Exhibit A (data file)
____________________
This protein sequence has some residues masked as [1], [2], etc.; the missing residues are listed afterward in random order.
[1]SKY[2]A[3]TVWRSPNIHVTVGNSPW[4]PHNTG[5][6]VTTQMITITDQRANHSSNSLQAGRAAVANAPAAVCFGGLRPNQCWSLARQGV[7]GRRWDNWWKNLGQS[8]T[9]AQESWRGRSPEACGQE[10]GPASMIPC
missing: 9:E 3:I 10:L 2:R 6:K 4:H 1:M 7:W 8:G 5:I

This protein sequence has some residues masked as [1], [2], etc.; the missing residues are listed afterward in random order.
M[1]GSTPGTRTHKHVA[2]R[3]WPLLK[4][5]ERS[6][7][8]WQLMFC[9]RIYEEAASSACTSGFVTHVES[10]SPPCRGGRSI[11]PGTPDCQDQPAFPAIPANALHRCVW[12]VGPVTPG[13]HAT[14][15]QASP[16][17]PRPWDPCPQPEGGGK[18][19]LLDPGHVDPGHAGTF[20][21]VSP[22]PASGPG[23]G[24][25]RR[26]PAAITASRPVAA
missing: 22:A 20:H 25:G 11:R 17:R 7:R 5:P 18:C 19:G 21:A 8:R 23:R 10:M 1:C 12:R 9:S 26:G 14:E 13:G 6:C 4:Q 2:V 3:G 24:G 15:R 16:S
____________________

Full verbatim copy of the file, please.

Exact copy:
This protein sequence has some residues masked as [1], [2], etc.; the missing residues are listed afterward in random order.
[1]SKY[2]A[3]TVWRSPNIHVTVGNSPW[4]PHNTG[5][6]VTTQMITITDQRANHSSNSLQAGRAAVANAPAAVCFGGLRPNQCWSLARQGV[7]GRRWDNWWKNLGQS[8]T[9]AQESWRGRSPEACGQE[10]GPASMIPC
missing: 9:E 3:I 10:L 2:R 6:K 4:H 1:M 7:W 8:G 5:I

This protein sequence has some residues masked as [1], [2], etc.; the missing residues are listed afterward in random order.
M[1]GSTPGTRTHKHVA[2]R[3]WPLLK[4][5]ERS[6][7][8]WQLMFC[9]RIYEEAASSACTSGFVTHVES[10]SPPCRGGRSI[11]PGTPDCQDQPAFPAIPANALHRCVW[12]VGPVTPG[13]HAT[14][15]QASP[16][17]PRPWDPCPQPEGGGK[18][19]LLDPGHVDPGHAGTF[20][21]VSP[22]PASGPG[23]G[24][25]RR[26]PAAITASRPVAA
missing: 22:A 20:H 25:G 11:R 17:R 7:R 5:P 18:C 19:G 21:A 8:R 23:R 10:M 1:C 12:R 9:S 26:G 14:E 13:G 6:C 4:Q 2:V 3:G 24:G 15:R 16:S